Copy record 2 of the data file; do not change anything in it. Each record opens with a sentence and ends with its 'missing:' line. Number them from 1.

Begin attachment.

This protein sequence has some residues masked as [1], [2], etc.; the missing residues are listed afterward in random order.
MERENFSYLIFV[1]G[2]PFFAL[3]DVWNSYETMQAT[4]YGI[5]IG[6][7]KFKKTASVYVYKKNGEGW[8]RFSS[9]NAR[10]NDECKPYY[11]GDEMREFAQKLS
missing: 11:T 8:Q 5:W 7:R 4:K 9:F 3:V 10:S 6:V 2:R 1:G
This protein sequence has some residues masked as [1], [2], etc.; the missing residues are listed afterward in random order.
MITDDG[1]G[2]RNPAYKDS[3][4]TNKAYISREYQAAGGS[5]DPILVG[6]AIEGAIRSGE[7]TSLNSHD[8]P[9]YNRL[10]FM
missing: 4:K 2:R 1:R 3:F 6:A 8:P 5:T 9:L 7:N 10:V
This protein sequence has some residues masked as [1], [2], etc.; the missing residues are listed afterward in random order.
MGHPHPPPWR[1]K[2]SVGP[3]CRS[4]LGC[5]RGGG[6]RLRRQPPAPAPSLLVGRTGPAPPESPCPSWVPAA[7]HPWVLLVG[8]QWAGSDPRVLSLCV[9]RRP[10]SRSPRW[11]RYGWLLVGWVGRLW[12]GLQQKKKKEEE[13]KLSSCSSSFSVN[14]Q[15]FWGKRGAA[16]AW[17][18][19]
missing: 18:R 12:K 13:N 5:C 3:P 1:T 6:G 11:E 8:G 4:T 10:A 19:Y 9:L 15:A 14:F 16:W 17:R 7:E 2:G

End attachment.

This protein sequence has some residues masked as [1], [2], etc.; the missing residues are listed afterward in random order.
MITDDG[1]G[2]RNPAYKDS[3][4]TNKAYISREYQAAGGS[5]DPILVG[6]AIEGAIRSGE[7]TSLNSHD[8]P[9]YNRL[10]FM
missing: 4:K 2:R 1:R 3:F 6:A 8:P 5:T 9:L 7:N 10:V